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Executive Incentive Plans, Corporate Control, and Capital Structure


  • Mehran, Hamid


Agency theory recognizes that the interests of managers and shareholders may conflict and that, left on their own, managers may make major financial policy decisions, such as the choice of a capital structure, that are suboptimal from the shareholders' standpoint. The theory also suggests, however, that compensation contracts, managerial equity investment, and monitoring by the board of directors and major shareholders can reduce conflicts of interest between managers and shareholders. This research investigates the relationship between the firm's capital structure and 1) executive incentive plans, 2) managerial equity investment, and 3) monitoring by the board of directors and major shareholders. This paper finds a positive relationship between the firm's leverage ratio and 1) percentage of executives' total compensation in incentive plans, 2) percentage of equity owned by managers, 3) percentage of investment bankers on the board of directors, and 4) percentage of equity owned by large individual investors. These findings are consistent with the predictions of agency theory, suggesting, in turn, that capital structure models that ignore agency costs are incomplete.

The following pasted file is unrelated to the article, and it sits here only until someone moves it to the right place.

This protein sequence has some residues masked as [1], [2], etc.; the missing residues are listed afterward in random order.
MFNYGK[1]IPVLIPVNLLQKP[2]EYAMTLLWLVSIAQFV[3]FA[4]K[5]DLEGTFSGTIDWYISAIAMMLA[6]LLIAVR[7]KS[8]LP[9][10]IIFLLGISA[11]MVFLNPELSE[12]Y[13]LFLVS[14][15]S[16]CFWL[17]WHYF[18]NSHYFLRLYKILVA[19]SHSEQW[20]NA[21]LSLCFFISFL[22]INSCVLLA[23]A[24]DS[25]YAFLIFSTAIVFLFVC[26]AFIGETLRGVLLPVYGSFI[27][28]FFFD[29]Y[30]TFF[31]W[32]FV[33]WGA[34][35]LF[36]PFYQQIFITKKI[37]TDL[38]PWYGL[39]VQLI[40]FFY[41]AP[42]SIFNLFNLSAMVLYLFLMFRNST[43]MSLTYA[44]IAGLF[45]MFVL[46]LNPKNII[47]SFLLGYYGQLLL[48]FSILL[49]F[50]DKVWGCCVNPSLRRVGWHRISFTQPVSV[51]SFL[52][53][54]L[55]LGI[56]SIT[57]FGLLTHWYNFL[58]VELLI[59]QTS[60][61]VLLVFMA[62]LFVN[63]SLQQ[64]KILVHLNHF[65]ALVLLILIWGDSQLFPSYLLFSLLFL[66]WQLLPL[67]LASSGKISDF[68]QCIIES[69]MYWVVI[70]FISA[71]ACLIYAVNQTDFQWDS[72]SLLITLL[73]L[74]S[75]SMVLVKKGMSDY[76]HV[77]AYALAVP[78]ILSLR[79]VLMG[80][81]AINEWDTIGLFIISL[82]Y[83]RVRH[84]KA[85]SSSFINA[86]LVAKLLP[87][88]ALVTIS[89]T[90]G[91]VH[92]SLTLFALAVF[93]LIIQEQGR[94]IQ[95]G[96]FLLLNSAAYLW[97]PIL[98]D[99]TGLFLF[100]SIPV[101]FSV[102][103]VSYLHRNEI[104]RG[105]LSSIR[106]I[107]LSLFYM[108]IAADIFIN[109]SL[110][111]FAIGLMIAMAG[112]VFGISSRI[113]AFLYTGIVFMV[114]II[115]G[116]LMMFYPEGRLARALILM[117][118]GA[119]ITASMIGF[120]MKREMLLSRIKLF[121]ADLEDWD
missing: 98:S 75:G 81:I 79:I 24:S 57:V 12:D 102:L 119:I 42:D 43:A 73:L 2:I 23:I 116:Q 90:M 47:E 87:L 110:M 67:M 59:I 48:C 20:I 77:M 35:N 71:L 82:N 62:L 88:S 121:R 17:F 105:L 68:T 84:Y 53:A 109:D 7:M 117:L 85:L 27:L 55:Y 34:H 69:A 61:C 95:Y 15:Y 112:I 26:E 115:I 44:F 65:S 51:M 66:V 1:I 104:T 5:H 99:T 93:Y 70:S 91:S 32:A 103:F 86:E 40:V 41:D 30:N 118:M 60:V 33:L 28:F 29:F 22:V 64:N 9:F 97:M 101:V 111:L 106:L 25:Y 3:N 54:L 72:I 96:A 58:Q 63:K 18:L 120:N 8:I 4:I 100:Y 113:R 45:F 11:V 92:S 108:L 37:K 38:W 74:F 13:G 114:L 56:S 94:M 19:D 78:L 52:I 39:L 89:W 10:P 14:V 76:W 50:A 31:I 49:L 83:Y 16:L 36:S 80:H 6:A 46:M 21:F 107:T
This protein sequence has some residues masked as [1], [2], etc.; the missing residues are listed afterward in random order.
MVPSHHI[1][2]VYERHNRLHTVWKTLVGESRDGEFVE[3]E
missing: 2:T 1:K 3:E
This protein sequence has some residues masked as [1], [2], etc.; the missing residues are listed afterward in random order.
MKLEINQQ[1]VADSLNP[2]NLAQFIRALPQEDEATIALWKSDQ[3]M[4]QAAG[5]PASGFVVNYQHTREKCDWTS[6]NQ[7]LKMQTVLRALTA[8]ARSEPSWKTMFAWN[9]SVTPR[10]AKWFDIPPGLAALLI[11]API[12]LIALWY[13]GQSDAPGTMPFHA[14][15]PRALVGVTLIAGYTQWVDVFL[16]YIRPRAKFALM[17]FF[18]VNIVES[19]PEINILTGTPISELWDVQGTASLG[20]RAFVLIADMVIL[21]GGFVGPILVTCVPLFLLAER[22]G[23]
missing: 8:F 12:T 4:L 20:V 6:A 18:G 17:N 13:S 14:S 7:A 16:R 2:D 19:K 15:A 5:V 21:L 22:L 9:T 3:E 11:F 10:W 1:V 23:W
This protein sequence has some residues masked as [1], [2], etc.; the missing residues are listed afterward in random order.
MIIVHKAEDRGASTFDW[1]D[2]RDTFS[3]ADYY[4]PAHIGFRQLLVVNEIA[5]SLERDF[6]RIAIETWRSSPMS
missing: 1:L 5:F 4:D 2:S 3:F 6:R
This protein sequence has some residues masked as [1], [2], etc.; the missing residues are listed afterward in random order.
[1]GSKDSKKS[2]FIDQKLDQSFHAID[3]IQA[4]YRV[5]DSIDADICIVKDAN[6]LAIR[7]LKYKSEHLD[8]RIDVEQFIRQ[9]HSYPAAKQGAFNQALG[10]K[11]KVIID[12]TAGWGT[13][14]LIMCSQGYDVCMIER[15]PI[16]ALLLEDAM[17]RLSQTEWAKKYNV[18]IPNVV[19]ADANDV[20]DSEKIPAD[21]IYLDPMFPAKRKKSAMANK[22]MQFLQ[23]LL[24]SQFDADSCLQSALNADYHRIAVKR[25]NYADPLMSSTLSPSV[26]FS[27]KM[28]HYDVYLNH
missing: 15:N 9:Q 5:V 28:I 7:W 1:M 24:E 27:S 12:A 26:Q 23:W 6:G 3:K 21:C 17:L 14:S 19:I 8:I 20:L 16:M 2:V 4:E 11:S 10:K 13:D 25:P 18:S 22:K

Suggested Citation

  • Mehran, Hamid, 1992. "Executive Incentive Plans, Corporate Control, and Capital Structure," Journal of Financial and Quantitative Analysis, Cambridge University Press, vol. 27(4), pages 539-560, December.
  • Handle: RePEc:cup:jfinqa:v:27:y:1992:i:04:p:539-560_00

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